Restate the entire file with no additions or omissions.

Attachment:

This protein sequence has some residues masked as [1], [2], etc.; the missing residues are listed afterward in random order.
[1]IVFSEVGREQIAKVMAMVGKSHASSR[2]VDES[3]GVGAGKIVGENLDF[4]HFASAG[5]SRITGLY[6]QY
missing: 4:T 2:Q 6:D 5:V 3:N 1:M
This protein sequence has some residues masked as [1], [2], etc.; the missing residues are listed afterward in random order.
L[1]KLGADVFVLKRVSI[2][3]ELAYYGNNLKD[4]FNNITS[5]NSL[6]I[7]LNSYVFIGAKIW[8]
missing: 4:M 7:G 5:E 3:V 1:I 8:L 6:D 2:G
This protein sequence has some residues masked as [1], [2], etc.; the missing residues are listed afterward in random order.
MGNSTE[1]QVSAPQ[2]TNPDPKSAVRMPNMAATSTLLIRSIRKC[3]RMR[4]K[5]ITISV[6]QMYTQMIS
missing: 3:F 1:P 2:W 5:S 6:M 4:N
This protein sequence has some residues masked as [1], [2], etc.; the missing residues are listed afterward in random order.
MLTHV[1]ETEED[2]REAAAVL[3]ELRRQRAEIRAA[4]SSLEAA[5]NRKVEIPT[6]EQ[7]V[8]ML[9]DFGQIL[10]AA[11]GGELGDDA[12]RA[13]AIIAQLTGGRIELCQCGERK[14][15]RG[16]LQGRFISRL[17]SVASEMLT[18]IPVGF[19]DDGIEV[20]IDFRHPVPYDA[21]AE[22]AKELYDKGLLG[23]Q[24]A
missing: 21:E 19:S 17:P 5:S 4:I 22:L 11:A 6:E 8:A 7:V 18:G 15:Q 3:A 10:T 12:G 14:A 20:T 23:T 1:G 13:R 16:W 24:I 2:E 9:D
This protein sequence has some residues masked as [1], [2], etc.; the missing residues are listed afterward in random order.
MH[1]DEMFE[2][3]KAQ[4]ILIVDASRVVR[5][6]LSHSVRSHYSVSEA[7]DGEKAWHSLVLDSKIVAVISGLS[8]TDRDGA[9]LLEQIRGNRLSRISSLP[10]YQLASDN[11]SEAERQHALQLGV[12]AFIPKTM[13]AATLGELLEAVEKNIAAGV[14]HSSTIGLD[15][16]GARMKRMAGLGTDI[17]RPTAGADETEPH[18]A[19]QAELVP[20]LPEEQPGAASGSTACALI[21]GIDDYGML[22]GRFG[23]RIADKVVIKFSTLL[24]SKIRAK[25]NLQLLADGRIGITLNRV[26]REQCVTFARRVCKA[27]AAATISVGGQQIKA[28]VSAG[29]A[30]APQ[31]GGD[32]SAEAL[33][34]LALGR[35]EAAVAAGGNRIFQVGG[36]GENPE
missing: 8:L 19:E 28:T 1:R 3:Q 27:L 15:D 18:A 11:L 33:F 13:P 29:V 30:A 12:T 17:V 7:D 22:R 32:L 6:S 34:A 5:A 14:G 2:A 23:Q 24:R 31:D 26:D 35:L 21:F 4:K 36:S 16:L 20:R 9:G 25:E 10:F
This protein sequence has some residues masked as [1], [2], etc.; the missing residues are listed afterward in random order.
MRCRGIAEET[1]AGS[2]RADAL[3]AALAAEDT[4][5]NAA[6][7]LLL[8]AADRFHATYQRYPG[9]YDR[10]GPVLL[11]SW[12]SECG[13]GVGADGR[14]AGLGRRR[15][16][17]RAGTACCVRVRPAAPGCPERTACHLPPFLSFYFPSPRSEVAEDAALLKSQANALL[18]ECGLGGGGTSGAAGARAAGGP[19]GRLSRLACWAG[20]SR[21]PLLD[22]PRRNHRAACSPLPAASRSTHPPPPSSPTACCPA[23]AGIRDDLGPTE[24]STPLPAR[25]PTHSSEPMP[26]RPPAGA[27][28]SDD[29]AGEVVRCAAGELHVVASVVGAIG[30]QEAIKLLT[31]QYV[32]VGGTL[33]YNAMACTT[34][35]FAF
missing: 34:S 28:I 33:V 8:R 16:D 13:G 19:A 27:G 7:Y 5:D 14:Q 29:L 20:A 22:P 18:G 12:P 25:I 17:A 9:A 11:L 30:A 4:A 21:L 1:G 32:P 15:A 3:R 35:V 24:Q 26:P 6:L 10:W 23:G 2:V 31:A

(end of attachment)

This protein sequence has some residues masked as [1], [2], etc.; the missing residues are listed afterward in random order.
[1]IVFSEVGREQIAKVMAMVGKSHASSR[2]VDES[3]GVGAGKIVGENLDF[4]HFASAG[5]SRITGLY[6]QY
missing: 4:T 2:Q 6:D 5:V 3:N 1:M
This protein sequence has some residues masked as [1], [2], etc.; the missing residues are listed afterward in random order.
L[1]KLGADVFVLKRVSI[2][3]ELAYYGNNLKD[4]FNNITS[5]NSL[6]I[7]LNSYVFIGAKIW[8]
missing: 4:M 7:G 5:E 3:V 1:I 8:L 6:D 2:G
This protein sequence has some residues masked as [1], [2], etc.; the missing residues are listed afterward in random order.
MGNSTE[1]QVSAPQ[2]TNPDPKSAVRMPNMAATSTLLIRSIRKC[3]RMR[4]K[5]ITISV[6]QMYTQMIS
missing: 3:F 1:P 2:W 5:S 6:M 4:N
This protein sequence has some residues masked as [1], [2], etc.; the missing residues are listed afterward in random order.
MLTHV[1]ETEED[2]REAAAVL[3]ELRRQRAEIRAA[4]SSLEAA[5]NRKVEIPT[6]EQ[7]V[8]ML[9]DFGQIL[10]AA[11]GGELGDDA[12]RA[13]AIIAQLTGGRIELCQCGERK[14][15]RG[16]LQGRFISRL[17]SVASEMLT[18]IPVGF[19]DDGIEV[20]IDFRHPVPYDA[21]AE[22]AKELYDKGLLG[23]Q[24]A
missing: 21:E 19:S 17:P 5:S 4:I 22:L 11:A 6:E 8:A 7:V 18:G 15:Q 3:A 10:T 12:G 14:A 20:T 23:T 1:G 13:R 16:W 24:I 2:E 9:D
This protein sequence has some residues masked as [1], [2], etc.; the missing residues are listed afterward in random order.
MH[1]DEMFE[2][3]KAQ[4]ILIVDASRVVR[5][6]LSHSVRSHYSVSEA[7]DGEKAWHSLVLDSKIVAVISGLS[8]TDRDGA[9]LLEQIRGNRLSRISSLP[10]YQLASDN[11]SEAERQHALQLGV[12]AFIPKTM[13]AATLGELLEAVEKNIAAGV[14]HSSTIGLD[15][16]GARMKRMAGLGTDI[17]RPTAGADETEPH[18]A[19]QAELVP[20]LPEEQPGAASGSTACALI[21]GIDDYGML[22]GRFG[23]RIADKVVIKFSTLL[24]SKIRAK[25]NLQLLADGRIGITLNRV[26]REQCVTFARRVCKA[27]AAATISVGGQQIKA[28]VSAG[29]A[30]APQ[31]GGD[32]SAEAL[33][34]LALGR[35]EAAVAAGGNRIFQVGG[36]GENPE
missing: 8:L 19:E 28:T 1:R 3:Q 27:L 15:D 18:A 11:L 33:F 13:P 29:V 30:A 12:T 17:V 7:D 22:R 32:L 6:S 34:A 5:A 14:G 2:A 23:Q 24:R 31:D 26:D 35:L 21:F 4:K 36:S 16:L 20:R 9:G 25:E 10:F
This protein sequence has some residues masked as [1], [2], etc.; the missing residues are listed afterward in random order.
MRCRGIAEET[1]AGS[2]RADAL[3]AALAAEDT[4][5]NAA[6][7]LLL[8]AADRFHATYQRYPG[9]YDR[10]GPVLL[11]SW[12]SECG[13]GVGADGR[14]AGLGRRR[15][16][17]RAGTACCVRVRPAAPGCPERTACHLPPFLSFYFPSPRSEVAEDAALLKSQANALL[18]ECGLGGGGTSGAAGARAAGGP[19]GRLSRLACWAG[20]SR[21]PLLD[22]PRRNHRAACSPLPAASRSTHPPPPSSPTACCPA[23]AGIRDDLGPTE[24]STPLPAR[25]PTHSSEPMP[26]RPPAGA[27][28]SDD[29]AGEVVRCAAGELHVVASVVGAIG[30]QEAIKLLT[31]QYV[32]VGGTL[33]YNAMACTT[34][35]FAF
missing: 34:S 28:I 33:V 8:R 16:D 13:G 19:A 27:G 7:Y 5:D 14:Q 29:L 20:A 22:P 18:G 12:P 25:I 17:A 9:A 11:L 30:A 4:A 21:L 1:G 32:P 15:A 3:R 35:V 24:Q 26:P 6:L 10:W 23:G 2:V 31:A